Bill O'Reilly interviewed Romney campaign national finance committee co-chair Frank VanderSloot yesterday and whitewashed VanderSloot's record on LGBT issues. Discussing criticism of VanderSloot's record that appeared on KeepingGOPHonest.com, O'Reilly suggested the Obama campaign engaged in "political terrorism" and "slimed" VanderSloot. But O'Reilly failed to press or even mention the substance of VanderSloot's record on LGBT issues.
VanderSloot told O'Reilly that KeepingGOPHonest.com had "said that I hated gay people and that I was anti-gay." O'Reilly then interjected: "You're anti-gay. So anybody who was buying your product who was gay said I'm not going to buy my products from this guy." VanderSloot responded: "We have a lot of people we work with, who we deal with in the business world that are gay." And O'Reilly responded: "So they basically slimed you. They smeared you." And that is as close as O'Reilly got to confronting VanderSloot with the substance of VanderSloot's anti-LGBT record.
According to the Spokane Spokesman-Review, VanderSloot and his company, Melaleuca Inc., launched a billboard campaign in Idaho that attacked Idaho Public Television for airing a documentary called "It's Elementary: Talking About Gay Issues In Schools." Idaho Public Television said the documentary "chronicle[d] how some public and private schools in several states are dealing with gay issues in the classroom, specifically name-calling and harassment." But VanderSloot's billboards attacked the documentary, asking "Should public television promote the homosexual lifestyle to your children?"
Via Buzzfeed, here is an image of one of the VanderSloot-funded billboards (one that was defaced with the word "YES!" to alter its meaning):
VanderSloot also attacked a reporter who had written that the Mormon Church and Idaho Boy Scout officials were sheltering a known pedophile. VanderSloot printed a full-page newspaper ad that called the reporter a "homosexual." The ad also said:
Much has been said on a local radio station and throughout the community, speculating that the Boy Scout's position of not letting gay men be Scout Leaders, and the LDS Church's position that marriage should be between a man and a woman may have caused Zuckerman to attack the scouts and the LDS Church through his journalism. We think it would be very unfair for anyone to conclude that is what is behind Zuckerman's motives. It would be wrong to do. The only known facts are, that for whatever reason, Zuckerman chose to weave a story that unfairly, and without merit, paints Scout leaders and church leaders to appear unscrupulous, and blame them for the molestation of little children. That too, is wrong and the editors of the Post Register should not have allowed it.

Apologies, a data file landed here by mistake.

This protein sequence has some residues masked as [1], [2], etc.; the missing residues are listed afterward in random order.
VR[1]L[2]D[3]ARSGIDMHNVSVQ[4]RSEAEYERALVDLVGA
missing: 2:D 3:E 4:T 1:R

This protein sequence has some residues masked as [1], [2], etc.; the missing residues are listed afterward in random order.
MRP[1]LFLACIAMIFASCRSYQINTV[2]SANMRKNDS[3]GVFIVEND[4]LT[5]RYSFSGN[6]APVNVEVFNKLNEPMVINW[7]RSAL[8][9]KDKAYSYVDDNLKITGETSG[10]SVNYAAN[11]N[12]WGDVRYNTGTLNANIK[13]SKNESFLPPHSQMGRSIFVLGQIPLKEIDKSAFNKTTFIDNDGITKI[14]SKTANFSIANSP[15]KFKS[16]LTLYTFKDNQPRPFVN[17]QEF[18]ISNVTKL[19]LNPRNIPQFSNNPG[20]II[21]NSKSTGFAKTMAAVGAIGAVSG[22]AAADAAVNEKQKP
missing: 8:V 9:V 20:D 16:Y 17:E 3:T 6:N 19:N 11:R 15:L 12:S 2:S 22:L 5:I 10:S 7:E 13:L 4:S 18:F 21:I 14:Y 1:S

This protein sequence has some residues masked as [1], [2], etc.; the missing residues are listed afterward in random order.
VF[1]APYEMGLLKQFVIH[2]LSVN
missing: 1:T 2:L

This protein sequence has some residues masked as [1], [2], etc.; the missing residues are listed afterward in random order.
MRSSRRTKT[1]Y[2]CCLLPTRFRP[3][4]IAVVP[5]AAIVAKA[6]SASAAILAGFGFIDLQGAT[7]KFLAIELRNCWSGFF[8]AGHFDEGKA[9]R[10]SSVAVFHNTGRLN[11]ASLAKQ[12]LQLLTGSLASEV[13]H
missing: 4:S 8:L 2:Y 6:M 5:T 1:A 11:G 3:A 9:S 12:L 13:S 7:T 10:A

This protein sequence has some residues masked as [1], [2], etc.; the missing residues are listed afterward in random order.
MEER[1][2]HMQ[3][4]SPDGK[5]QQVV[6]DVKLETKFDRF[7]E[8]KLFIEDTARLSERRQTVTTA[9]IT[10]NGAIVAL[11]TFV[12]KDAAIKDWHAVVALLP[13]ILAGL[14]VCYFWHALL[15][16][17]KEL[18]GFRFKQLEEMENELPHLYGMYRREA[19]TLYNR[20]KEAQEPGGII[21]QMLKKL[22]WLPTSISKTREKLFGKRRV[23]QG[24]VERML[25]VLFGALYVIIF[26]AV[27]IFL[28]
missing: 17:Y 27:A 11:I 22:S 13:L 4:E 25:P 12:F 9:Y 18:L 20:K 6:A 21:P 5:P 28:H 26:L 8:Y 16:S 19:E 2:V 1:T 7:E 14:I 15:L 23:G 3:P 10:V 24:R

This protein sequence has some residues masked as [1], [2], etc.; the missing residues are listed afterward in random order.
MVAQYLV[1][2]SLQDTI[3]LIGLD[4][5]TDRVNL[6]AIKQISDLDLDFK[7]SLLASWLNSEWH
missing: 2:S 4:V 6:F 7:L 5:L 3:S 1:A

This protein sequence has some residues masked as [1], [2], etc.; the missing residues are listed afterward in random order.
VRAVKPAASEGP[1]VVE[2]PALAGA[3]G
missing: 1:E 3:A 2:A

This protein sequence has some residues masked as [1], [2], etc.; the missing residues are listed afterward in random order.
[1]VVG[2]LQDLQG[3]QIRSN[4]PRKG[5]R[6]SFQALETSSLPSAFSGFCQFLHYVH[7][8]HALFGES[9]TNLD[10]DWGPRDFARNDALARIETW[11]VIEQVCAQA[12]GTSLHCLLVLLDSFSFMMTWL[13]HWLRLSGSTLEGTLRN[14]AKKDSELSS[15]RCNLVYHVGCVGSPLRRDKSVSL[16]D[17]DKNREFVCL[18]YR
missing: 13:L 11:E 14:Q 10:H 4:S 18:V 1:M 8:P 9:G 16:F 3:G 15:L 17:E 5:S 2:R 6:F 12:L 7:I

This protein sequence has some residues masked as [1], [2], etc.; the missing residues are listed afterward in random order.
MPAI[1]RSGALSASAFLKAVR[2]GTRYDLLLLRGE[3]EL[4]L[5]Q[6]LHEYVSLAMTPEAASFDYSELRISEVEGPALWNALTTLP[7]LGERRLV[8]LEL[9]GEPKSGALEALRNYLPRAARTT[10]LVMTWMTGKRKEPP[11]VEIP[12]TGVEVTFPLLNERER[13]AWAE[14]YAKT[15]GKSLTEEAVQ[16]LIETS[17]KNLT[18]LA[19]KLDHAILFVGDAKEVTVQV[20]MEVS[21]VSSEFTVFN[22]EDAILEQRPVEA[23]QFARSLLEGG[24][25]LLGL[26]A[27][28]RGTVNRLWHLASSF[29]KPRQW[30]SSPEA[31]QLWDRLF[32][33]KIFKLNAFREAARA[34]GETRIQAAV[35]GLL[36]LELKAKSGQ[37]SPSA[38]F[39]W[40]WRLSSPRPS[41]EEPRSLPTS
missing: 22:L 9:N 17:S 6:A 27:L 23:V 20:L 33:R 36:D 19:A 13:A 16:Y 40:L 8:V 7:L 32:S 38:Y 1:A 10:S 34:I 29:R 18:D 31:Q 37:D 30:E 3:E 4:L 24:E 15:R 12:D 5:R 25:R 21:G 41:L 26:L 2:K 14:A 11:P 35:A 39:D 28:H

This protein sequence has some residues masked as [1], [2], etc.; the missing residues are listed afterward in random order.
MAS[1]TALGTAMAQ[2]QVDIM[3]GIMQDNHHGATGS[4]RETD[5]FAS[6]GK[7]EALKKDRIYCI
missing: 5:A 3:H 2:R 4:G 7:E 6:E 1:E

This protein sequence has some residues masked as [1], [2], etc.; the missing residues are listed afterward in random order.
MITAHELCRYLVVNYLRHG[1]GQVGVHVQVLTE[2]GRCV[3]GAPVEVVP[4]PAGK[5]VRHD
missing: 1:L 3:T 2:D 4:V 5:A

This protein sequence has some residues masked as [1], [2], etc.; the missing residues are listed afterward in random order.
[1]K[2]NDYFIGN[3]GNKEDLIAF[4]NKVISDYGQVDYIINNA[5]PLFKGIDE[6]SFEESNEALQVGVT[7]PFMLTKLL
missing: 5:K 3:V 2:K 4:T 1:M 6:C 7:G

Zuckerman told Rachel Maddow that as a result of the ad, his then-boyfriend lost his job, and Zuckerman himself started getting violent threats:
There was a tremendous impact on me both personally and professionally. Personally, it was really hard when my boyfriend, at the time, came home and said, "I don't have my job anymore. They know I'm gay. They know about my relationship with you. They don't want me there anymore." And it was really hard for him. He actually got sick soon afterwards and was in bed for a month. I didn't know how we were going to pay the bills. It was really hard when people started leaving notes on my doorstep, when somebody kept calling in the middle of the night threatening to rape me with his handgun. That was -- I mean, that was really terrible. And then professionally, it became much harder to do my job because, yes, Idaho Falls was buzzing about my sexual orientation . And, you know, when I tried to talk to people, they would say things like, "Oh, I can't talk to you. You're a homosexual . We don't associate with that."
Zuckerman also said that before the ad was published "I hadn't told anybody on my beat that I'm gay and for good reason, because I was worried they wouldn't talk to me."
But you didn't learn any of that from O'Reilly. He was too busy advancing Fox's agenda of shielding Vandersloot from any criticism.
UPDATE: In 1999, VanderSloot promoted his anti-LGBT message on O'Reilly's own show.
On the August 11, 1999, edition of The O'Reilly Factor, VanderSloot discussed the Idaho Public Television documentary that he was attacking on billboards. According to the Nexis transcript, during the segment VanderSloot asserted that the documentary was using taxpayer money to bring "the homosexual lifestyle into the classroom and introduce it to our children as being normal, right, acceptable, and good an appropriate."
VanderSloot also went on to say the film was "certainly not a documentary. It's propaganda"
VanderSloot further said: "We can teach our children -- and adults, too, for that matter -- to be tolerant of people and to love all people and not to judge them, but we don't have to, in the process, teach them that all behavior is acceptable, especially when it's contrary to the moral standards of our community and nation." He added that "tax dollars should not be used to bring this standard of morality to our children."
And VanderSloot told O'Reilly: "Well, I think we can teach our children not to persecute and to be kind and to be tolerant and not to make fun of kids and not to hate kids -- or adults, for that matter -- without teaching them that the behavior of somebody else is acceptable. We can love people regardless of their behavior or certainly regardless of their parents' behavior."